Mezcal is old, quite old. Its history dates to 400 BC, closely connected to ancient Aztec and Mayan civilizations. They were the first to make alcoholic beverages of agave by fermenting its juices – Pulque was their most famous. Nevertheless, when the Spanish arrived in Mexico, a new era began: local workers included the distillation techniques provided by colonialists to the fermentation process and thus invented Mezcal.

A great spirit was born, full of flavor and incomparable complexity. Soon, Mezcal became a hallmark of Mexican culture as a reflection of its people, land, emotions, and character. Hence, the so-called spirit is more than a drink. It is indeed a soul.

As its history goes further, it is easy to understand how much Mezcal tells about Mexico. On the one hand, it captures the marvelous nature, ancient traditions, and unique heritage of the country. On the other hand, it reveals the hard work of its people, the poverty, and the social injustices that Mexico had been struggling with for centuries.

Nowadays, Mezcal has evolved into one of the most exclusive and finest spirits worldwide. Besides Mexico, Mezcal is present in the trendiest restaurants and bars of cosmopolitan cities like New York, Paris, Hong Kong, Tokyo, Dubai, Sydney, London, and Berlin.

Traditional mezcal cup

Fascinating diversity

The appellation of origin of mezcal comprehends 9 different regions located all over Mexico; there are 12 agave categories which in total sum a total of 30 agave varities that are grown in these regions and that are use to produce mezcal; depending on the region, agave and the savoir-faire of the Maestro Mezcalero, mezcal can be produced in 3 different ways that are the ancestral, artisanal and industrial.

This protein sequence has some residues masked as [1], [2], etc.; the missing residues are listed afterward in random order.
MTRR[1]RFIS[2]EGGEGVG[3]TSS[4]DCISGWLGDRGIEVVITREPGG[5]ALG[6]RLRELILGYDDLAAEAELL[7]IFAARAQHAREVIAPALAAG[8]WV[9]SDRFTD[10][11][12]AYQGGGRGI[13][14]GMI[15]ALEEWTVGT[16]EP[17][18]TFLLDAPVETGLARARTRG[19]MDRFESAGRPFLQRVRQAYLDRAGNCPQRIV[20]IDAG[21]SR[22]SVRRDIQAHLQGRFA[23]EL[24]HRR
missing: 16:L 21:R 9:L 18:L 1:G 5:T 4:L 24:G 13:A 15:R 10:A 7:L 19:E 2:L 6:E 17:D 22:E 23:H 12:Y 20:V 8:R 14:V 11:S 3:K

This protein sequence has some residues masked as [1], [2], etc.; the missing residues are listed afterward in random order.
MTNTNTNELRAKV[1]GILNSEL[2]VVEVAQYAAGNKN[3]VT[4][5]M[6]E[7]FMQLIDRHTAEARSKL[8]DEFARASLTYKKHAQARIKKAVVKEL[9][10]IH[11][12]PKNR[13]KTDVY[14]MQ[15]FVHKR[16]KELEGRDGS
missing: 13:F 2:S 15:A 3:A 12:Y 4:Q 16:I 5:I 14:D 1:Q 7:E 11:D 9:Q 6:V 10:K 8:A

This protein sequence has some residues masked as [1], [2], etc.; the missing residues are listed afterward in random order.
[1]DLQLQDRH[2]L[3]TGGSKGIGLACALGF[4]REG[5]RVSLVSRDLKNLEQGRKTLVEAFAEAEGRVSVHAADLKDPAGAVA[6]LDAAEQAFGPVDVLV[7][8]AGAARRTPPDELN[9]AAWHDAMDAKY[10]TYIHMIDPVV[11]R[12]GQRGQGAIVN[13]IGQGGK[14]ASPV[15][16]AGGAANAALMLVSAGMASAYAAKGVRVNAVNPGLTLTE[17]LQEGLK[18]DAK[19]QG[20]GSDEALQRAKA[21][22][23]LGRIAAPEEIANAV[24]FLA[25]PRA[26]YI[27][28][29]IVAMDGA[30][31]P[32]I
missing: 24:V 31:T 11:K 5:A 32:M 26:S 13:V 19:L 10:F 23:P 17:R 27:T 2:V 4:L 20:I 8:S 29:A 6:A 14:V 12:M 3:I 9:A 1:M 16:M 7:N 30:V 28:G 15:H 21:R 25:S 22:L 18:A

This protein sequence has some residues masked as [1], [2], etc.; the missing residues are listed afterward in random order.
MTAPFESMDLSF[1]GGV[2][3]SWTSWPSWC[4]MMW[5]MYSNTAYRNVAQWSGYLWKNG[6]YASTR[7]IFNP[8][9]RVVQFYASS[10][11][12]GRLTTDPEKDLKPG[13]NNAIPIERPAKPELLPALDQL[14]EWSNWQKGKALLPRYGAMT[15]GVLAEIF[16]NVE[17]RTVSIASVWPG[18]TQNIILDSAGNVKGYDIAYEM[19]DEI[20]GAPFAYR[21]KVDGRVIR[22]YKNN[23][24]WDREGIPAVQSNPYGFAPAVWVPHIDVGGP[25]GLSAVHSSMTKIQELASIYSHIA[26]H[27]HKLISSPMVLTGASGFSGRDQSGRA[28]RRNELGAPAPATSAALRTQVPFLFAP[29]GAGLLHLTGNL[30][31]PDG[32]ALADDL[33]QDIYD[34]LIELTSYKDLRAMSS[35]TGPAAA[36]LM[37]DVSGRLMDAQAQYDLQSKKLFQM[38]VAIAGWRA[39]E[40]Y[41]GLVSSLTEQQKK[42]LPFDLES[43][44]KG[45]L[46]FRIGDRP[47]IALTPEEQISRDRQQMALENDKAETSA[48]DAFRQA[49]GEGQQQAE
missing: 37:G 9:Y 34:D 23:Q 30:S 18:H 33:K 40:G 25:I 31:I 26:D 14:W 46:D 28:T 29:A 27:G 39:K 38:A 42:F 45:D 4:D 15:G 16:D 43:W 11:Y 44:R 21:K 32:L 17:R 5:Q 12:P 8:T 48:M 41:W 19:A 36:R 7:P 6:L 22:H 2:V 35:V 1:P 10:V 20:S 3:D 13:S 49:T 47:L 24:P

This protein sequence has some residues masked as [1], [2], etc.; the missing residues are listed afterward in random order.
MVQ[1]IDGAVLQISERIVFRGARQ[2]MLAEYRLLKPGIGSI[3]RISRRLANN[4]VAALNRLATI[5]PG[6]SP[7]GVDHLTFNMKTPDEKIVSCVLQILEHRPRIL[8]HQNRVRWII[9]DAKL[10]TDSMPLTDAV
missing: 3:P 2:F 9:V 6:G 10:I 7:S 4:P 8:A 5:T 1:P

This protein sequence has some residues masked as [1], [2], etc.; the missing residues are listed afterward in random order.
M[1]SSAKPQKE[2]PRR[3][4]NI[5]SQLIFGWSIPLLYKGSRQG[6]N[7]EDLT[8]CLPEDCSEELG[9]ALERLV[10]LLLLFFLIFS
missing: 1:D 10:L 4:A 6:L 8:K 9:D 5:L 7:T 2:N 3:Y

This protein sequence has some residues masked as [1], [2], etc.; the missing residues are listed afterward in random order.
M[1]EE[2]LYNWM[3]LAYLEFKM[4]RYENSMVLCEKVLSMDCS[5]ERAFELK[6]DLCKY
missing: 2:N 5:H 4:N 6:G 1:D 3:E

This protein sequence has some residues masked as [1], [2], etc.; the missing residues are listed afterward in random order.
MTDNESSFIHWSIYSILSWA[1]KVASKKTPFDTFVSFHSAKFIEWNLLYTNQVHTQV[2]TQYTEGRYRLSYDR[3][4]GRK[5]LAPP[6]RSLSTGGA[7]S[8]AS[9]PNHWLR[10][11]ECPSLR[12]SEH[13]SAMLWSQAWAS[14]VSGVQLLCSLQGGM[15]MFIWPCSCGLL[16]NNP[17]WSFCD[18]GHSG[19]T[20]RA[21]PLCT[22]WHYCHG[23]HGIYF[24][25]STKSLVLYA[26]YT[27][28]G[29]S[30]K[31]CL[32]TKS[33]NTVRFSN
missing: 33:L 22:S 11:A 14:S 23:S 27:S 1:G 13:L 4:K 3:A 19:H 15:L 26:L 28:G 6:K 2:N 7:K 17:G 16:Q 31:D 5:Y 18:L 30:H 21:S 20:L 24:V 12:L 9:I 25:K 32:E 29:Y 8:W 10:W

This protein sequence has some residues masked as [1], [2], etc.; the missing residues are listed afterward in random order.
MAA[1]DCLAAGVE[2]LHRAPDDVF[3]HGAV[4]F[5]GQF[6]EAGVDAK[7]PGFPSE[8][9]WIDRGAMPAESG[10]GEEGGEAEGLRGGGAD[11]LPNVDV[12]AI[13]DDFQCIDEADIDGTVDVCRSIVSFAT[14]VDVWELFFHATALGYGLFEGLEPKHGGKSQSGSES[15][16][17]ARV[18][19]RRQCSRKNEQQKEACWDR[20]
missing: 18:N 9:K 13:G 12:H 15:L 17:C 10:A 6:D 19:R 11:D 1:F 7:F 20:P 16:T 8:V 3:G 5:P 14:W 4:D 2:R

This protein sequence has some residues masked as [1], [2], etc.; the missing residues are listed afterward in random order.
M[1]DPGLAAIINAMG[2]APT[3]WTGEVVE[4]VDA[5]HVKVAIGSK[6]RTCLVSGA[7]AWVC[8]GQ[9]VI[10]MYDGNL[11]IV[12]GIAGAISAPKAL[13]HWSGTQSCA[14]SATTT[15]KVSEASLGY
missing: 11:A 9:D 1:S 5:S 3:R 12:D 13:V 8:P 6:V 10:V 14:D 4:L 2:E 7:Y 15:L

Agave varieties

Methods of production


Mezcal regions posses different climates and geographical conditions: some might be more desert with dry weather but others are tropical but with cold weather and others are pine forest. Such conditions influence not just the type of agaves that can growth within but also the production techniques that can be used. For Tequila, this can only be produced in the region of Tequila - and surronding areas- in Jalisco. To talk about it is like describing a journey, an adventure.


A great diversity of regions and geographical conditions results in a great variety of plants or agaves. There are 12 different agave categories that can sum up a total of 30 agave varieties as most of them are families. For tequila, only 1 variety can be used. Each agave offers different characteristics that vary not just physically but also in age (maturity as some can take 7 years and others more than 60 years; some might weigh 50 kilos but others can reach the 200 kilos; the height is also a variable as there are agaves 50 cm high and other 300 cm high; the most fascinating character is the personality as some can be social and grow in groups but others prefer to grow alone and hidden in very remote places. Fascinating right?


Mezcal production plays a key role in Mezcal complexity. After harvesting, there are 4 phases in the production of mezcal: cooking, grinding, fermentation and distillation. Depending on the instruments or materials, the manufacture can be divided into 3 different methods: industrial, artisan and ancestral. The taste of mezcal is highly dependent on the manufacturing process.